State medical providers may now authorize the use of medical cannabis under Senate Bill 5052 to treat both PTSD and traumatic brain injuries, a move that veterans like Dante Cammarata are applauding.
A former U.S. Army medic who served during the invasion of Iraq, Cammarata spent much of his time overseas treating wounds and dispensing medication to other soldiers. When he returned to U.S. soil and had his own serious, although less apparent, medical problems stemming from his time abroad, he found that the cannabis plant helped him immensely. So much so, in fact, that he credits the plant with saving his life.
Now, he hopes that medical marijuana will provide others the same relief it gave him and believes it may help reduce the number of veteran suicides while also reducing veteran reliance on prescription medications. According to one estimate, one out of every five veterans from Iraq and Afghanistan suffer from PTSD, and Cammarata believes those suffering should be able to seek relief with medical marijuana without fearing being on the wrong side of the law. He says,
“We served this country proudly, and we don’t want to be seen as criminals for trying to help ourselves.”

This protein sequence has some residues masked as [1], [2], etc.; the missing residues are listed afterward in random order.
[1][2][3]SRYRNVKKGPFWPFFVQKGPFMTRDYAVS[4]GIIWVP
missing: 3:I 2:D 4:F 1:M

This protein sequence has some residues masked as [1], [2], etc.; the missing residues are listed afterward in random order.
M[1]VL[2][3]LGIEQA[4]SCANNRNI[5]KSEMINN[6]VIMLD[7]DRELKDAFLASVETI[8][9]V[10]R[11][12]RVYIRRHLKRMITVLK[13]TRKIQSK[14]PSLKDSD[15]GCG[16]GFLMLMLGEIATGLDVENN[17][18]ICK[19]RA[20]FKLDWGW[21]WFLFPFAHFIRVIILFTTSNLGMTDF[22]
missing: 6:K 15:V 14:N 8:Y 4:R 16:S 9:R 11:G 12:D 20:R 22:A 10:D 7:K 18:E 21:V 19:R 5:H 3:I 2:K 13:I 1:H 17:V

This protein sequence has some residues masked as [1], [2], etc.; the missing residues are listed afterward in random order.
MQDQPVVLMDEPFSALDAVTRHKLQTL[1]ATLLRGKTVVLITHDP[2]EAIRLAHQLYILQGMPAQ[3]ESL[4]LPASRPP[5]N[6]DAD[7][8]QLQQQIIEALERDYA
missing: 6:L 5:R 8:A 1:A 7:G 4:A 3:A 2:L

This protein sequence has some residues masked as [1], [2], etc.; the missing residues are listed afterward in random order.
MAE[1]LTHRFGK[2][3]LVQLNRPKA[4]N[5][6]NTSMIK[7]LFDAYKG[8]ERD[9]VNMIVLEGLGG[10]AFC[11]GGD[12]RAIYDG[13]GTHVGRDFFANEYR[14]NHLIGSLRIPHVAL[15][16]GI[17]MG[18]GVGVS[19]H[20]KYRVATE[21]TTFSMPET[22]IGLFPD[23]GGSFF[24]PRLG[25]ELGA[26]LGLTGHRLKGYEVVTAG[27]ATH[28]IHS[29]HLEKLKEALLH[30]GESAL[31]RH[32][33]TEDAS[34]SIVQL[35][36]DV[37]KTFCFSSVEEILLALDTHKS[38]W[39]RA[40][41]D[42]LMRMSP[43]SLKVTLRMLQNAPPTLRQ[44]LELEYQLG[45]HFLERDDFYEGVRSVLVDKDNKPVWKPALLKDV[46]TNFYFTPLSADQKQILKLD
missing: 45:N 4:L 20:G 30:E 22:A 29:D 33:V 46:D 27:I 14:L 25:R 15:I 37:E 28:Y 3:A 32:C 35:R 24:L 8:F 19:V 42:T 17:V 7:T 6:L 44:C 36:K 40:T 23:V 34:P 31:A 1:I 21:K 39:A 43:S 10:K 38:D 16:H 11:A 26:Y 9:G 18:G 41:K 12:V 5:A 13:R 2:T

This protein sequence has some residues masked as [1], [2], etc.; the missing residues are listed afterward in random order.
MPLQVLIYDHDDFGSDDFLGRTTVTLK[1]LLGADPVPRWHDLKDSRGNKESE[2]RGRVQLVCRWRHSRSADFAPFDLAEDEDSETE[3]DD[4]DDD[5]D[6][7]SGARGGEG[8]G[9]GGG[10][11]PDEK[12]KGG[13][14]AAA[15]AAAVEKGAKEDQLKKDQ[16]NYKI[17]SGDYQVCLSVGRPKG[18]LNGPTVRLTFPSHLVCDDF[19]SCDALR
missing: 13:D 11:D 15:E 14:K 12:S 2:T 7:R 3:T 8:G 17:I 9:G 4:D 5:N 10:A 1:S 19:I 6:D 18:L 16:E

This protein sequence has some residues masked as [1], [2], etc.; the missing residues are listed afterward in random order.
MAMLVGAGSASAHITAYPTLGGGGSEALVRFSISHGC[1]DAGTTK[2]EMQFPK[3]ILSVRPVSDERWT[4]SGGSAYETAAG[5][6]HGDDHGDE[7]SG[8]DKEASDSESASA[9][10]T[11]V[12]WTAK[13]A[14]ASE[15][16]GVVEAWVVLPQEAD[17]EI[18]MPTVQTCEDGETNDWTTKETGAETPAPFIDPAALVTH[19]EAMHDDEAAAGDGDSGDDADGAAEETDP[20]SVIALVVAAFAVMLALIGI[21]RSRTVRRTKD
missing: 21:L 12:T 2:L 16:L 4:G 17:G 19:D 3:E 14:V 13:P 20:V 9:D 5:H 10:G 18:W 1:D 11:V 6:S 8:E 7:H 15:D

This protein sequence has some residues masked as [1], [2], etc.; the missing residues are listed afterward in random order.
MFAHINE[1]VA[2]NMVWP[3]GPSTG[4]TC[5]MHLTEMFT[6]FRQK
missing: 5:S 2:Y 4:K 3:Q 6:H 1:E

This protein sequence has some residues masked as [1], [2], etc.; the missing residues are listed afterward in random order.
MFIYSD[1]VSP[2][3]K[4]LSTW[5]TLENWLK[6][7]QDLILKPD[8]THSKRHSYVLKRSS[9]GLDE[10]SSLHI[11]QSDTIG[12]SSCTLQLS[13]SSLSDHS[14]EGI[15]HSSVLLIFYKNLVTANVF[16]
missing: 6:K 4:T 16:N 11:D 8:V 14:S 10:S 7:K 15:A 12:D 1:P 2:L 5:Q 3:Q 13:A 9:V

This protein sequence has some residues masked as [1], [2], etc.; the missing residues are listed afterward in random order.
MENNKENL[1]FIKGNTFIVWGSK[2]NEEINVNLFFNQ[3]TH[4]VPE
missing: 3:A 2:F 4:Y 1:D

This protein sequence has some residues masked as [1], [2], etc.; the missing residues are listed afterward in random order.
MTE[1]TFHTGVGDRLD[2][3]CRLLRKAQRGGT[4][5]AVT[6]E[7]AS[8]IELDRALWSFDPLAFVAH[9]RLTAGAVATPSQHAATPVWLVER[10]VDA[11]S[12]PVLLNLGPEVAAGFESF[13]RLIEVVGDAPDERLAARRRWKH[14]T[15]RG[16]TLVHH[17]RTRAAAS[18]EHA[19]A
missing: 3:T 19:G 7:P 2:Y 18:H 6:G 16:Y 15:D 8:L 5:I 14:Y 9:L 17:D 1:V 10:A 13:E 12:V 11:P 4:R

To date, research on medical marijuana in relation to treating PTSD is inconclusive. However, one state-funded study is already underway in Colorado, and the executive director of the Veterans for Medical Cannabis Access reports that Washington is now one of 11 U.S. states to list PTSD as a qualifying condition for legally obtaining medical cannabis.
While medical marijuana cards have not been historically difficult for Washington residents to attain, this may also be affected by the passage of Senate Bill 5052. Furthermore, Washington medical marijuana dispensaries have not, to date, been closely regulated, although this too may change under the state’s new regulations.
The new legal changes will more closely define what medical conditions are considered grounds for medical marijuana authorization, and they are also expected to make it more difficult for medical providers to distribute program cards.